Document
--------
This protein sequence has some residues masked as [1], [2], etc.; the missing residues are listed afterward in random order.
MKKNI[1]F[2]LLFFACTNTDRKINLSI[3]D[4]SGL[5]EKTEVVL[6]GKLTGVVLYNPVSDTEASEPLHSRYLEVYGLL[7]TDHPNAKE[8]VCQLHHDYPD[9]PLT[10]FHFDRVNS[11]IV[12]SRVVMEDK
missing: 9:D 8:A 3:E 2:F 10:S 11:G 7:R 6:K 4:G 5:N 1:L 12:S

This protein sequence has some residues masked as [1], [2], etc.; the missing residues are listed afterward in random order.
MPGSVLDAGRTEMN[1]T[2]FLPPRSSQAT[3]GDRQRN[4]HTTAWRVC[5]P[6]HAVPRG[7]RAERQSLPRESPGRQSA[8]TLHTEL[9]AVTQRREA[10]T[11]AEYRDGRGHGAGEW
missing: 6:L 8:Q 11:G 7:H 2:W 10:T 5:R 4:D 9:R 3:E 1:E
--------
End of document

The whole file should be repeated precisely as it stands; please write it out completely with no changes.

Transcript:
This protein sequence has some residues masked as [1], [2], etc.; the missing residues are listed afterward in random order.
MKKNI[1]F[2]LLFFACTNTDRKINLSI[3]D[4]SGL[5]EKTEVVL[6]GKLTGVVLYNPVSDTEASEPLHSRYLEVYGLL[7]TDHPNAKE[8]VCQLHHDYPD[9]PLT[10]FHFDRVNS[11]IV[12]SRVVMEDK
missing: 9:D 8:A 3:E 2:F 10:S 11:G 7:R 6:K 4:G 5:N 1:L 12:S

This protein sequence has some residues masked as [1], [2], etc.; the missing residues are listed afterward in random order.
MPGSVLDAGRTEMN[1]T[2]FLPPRSSQAT[3]GDRQRN[4]HTTAWRVC[5]P[6]HAVPRG[7]RAERQSLPRESPGRQSA[8]TLHTEL[9]AVTQRREA[10]T[11]AEYRDGRGHGAGEW
missing: 6:L 8:Q 11:G 7:H 2:W 10:T 5:R 4:D 9:R 3:E 1:E